Missed opportunities for housing sector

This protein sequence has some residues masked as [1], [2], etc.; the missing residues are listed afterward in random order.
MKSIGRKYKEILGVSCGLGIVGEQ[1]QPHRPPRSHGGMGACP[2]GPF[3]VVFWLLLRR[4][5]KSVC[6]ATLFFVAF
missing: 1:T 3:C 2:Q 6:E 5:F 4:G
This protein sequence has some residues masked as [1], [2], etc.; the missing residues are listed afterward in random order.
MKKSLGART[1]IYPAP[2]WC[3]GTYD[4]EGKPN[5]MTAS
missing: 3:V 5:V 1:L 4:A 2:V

Over the years, there have been attempts made to bring under control the increased spread of concrete along the Saronic shore. Some efforts have worked better than others. Others failed either because they were abandoned before they were completed or because new needs made them redundant. Athens has seen two major influxes of people in its recent history. The first was after the Asia Minor war in the early 1920s, when almost 300,000 ethnic Greek refugees settled on the outskirts of what was then a small Balkan capital The second was during the 1950s and 1960s when people flooded into Athens from the provinces ravaged by the Second World War and subsequent civil war. In the former case there was a coordinated response, in the latter there was none. The first attempts to organize the city’s housing development was not to house refugees. During the 1920s the suburbs of Psychico, Ekali and Filothei were designed along the lines of English garden cities. The initial name given to Filothei was Nea Alexandria, after the cooperative of National Bank staff members that set it up. The advertising leaflet for Psychico, issued in 1929, left no doubts as to the desired social and financial status of prospective buyers. It contained photographs of magnificent estates and promises of privileges such as a shopping center, independent water and electricity supplies, a local stone quarry and private bus routes. Filothei, on the other hand, was managed by a bank cooperative and not by private individuals as was Psychico. That meant that Filothei initially kept a more petit bourgeois profile that at least nominally rejected «arrogance» and the «foreign» architecture of the Psychico mansions. Despite occasional alterations, both these suburbs have retained their original character, offering quality in a city where aesthetics and the environment have been reduced to a common denominator. At the same time, the Greek state was trying to deal with the acute problem of housing the refugees, whose influx resulted in an increase in the city’s population that in 1930 was 10 times higher than the number provided for in the original town plan. The Refugees’ Care Fund, the Refugees’ Resettlement Committee and the Welfare Ministry built settlements on the outskirts of the city center, at Kaisariani, Vyronas, Hymettus, Nea Philadelphia, Peristeri, Kokkinia, Tavros, Halkidona and Nea Ionia. Individuals also took initiatives, such as in Nea Smyrni where a less ambitious version of the Psychico-Filothei experiment was attempted. Today most of Nea Smyrni’s houses have been demolished to make way for apartments, but traces of the original design remain in the many squares and parks. Apartment buildings Designs for refugee settlements were usually limited to drawing up town plans that provided for humble abodes with only rudimentary facilities, but during the 1930s the construction of new homes coincided with the growing popularity of Modernist apartment buildings. These led to the refugee apartments on Alexandras Avenue and in Dourgoutiou Street in Neos Cosmos, which were imbued with a new housing ideology that was open to the demands of the time and technological advancements. After World War II, growing internal migration forced the state to build worker housing in apartment blocks influenced by the principles of the Modernist movement. The realization that a crisis was occurring in Athens did not lend itself to exciting ideas. With the exception of the Olympic Village in Thrakomakedones and the restoration of Plaka as a listed district, the authorities have not implemented any comprehensive housing policy. Only the major earthquake of 1999, and to a lesser extent, the 2004 Olympic Games provided an impetus for sporadic restorations of refugee and worker housing complexes. In fact, over the past few years there has been a growing trend for private settlements to be built in the suburbs, destined for families in the middle- and high-income brackets.

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